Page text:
I can't seem to find Glade3 in the Package Manager, I am running Dapper - is it available or do I have to use Glade 2?

Thanks

Guy

j_g
March 10th, 2007, 02:17 PM
In Synaptic Manager, go to the "Edit -> Search" menu item.

Type in glade-3 and you should find it.

One word of warning: Creating a Debian package is really, really convoluted. It requires a half dozen files containing an unnecessarily complex syntax. I found it much easier to create an RPM file. That involves making just one text file (ie, a .spec file), and then using the utility rpmbuild to make an RPM file. Then you can use another utility called alien to convert this RPM file to a Debian file.

For that, you have to install the following packages: alien, rpm, and debianutils.

There's an online book about making an RPM at http://www.rpm.org/max-rpm

You can skip a lot of the beginning chapters, and read chapter 11. That tells you what you really need to know. One caveat. On ubuntu, the rpm directories are under /usr/src/rpm (not /usr/src/redhat like the online book says).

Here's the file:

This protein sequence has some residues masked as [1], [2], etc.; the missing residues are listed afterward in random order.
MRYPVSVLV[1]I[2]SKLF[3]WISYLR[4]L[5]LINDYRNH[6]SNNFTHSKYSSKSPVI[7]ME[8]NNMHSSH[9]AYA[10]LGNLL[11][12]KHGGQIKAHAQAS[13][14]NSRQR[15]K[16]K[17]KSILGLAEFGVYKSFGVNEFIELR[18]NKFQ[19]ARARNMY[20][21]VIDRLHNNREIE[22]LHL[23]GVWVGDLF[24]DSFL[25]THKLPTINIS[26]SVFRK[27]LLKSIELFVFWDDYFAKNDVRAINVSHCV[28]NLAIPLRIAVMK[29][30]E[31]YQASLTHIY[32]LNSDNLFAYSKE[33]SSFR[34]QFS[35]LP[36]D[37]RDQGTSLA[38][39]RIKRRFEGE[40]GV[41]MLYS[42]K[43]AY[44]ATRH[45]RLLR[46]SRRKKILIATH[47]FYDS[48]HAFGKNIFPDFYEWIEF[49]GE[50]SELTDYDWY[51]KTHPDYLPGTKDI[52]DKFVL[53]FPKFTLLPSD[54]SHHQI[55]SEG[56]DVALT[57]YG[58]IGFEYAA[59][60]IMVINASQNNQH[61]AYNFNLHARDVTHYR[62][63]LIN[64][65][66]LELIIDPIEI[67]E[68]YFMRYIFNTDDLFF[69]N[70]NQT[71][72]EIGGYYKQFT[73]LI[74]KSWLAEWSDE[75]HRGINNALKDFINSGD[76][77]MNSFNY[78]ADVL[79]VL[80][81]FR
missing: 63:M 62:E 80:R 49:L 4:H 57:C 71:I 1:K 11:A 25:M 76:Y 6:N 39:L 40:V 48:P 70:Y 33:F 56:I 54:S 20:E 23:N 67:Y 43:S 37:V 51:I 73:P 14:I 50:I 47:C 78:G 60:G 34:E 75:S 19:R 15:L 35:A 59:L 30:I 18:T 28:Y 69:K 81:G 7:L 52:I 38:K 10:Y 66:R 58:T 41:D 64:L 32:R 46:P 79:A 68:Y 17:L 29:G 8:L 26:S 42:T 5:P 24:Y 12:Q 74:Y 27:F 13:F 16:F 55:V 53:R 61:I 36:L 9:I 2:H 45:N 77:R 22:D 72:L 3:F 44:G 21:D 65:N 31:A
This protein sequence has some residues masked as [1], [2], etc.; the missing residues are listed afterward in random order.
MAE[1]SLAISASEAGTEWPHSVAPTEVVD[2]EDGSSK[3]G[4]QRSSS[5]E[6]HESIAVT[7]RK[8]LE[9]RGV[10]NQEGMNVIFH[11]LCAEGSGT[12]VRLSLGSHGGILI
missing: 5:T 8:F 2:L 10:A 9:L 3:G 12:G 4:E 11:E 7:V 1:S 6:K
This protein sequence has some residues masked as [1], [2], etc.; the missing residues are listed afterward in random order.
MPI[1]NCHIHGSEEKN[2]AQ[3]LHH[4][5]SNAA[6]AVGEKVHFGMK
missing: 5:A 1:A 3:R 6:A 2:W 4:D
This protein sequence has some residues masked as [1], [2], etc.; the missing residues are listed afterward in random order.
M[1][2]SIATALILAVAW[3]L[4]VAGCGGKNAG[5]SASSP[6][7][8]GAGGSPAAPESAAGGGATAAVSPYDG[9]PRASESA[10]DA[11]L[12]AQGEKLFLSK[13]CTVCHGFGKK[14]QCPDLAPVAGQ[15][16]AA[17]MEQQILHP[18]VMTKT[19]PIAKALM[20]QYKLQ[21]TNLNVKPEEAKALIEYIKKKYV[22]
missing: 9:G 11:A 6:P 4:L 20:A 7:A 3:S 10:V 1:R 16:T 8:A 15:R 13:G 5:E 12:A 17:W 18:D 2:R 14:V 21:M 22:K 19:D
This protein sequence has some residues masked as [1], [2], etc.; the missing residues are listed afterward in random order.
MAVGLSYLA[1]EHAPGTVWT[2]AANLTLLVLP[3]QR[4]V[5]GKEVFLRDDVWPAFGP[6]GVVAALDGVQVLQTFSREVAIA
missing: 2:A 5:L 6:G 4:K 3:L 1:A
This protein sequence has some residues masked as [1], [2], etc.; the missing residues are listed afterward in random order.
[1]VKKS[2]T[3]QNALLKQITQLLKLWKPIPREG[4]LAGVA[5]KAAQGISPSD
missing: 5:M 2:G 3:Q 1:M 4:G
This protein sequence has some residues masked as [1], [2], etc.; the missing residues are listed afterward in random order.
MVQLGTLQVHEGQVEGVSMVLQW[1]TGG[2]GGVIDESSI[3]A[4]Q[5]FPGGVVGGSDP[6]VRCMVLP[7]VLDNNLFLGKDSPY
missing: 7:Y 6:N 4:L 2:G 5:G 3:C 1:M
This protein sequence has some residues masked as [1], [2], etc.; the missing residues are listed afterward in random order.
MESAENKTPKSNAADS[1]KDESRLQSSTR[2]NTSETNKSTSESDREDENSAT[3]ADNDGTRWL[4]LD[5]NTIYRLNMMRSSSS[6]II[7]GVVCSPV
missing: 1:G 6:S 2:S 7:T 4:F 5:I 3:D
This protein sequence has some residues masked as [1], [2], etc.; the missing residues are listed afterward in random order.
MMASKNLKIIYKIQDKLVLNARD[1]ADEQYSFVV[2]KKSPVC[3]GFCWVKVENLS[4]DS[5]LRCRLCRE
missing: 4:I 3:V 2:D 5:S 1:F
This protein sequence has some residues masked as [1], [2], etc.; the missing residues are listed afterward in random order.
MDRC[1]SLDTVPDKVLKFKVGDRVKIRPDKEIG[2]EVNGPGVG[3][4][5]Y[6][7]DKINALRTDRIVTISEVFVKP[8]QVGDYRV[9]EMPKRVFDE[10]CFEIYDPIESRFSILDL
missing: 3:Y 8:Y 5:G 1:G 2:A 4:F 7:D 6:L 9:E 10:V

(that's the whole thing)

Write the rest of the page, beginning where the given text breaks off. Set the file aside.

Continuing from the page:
Basically, you bundle up all your source (and XML) files into one tar file. (Use "Applications -> Accessories -> Archive Manager"). Then you copy this tar file to the /usr/src/rpm/SOURCES directory. (Note, you'll have to open a "Root terminal" window and do a cp command to copy to this directory. Or do sudo cp from a user terminal window). Now write your .spec file and copy that to /usr/src/rpm/SPECS. Cd to that SPECS directory, and issue the rpmbuild command as so (assuming the name of your spec file is "mystuff.spec").

rpmbuild -ba mystuff.spec

If all goes well, this will create your RPM file in the /usr/src/rpm/RPMS/i386 directory. CD to that directory. Assuming it has created an RPM named mystuff-0.1-1.i386.rpm, now issue the command:

alien -k mystuff-0.1-1.i386.rpm

This will create a debian package with a .deb extension. There you go.

j_g
March 10th, 2007, 02:21 PM
Oh yeah, one other thing. Tell your endusers to install the debi package. This way, when they get your .deb file, all they need do is double-click on it and it will pop open a window to let them install your program by just clicking on the Install button. Debi will also install all the other packages that yours depends upon.

mrwooster
March 10th, 2007, 02:27 PM
Thanks j_g, thats exactly what I needed. I still can't find glade-3, even though I am using all the repos, are you sure it is available for Dapper?

Regards

Guy

pmasiar
March 10th, 2007, 11:12 PM
I still can't find glade-3, even though I am using all the repos, are you sure it is available for Dapper?

Synaptic shows glade2 installed and used in most systems, with Glade3 available. Maybe you need to do more research how to run Glade3 alongside Glade2.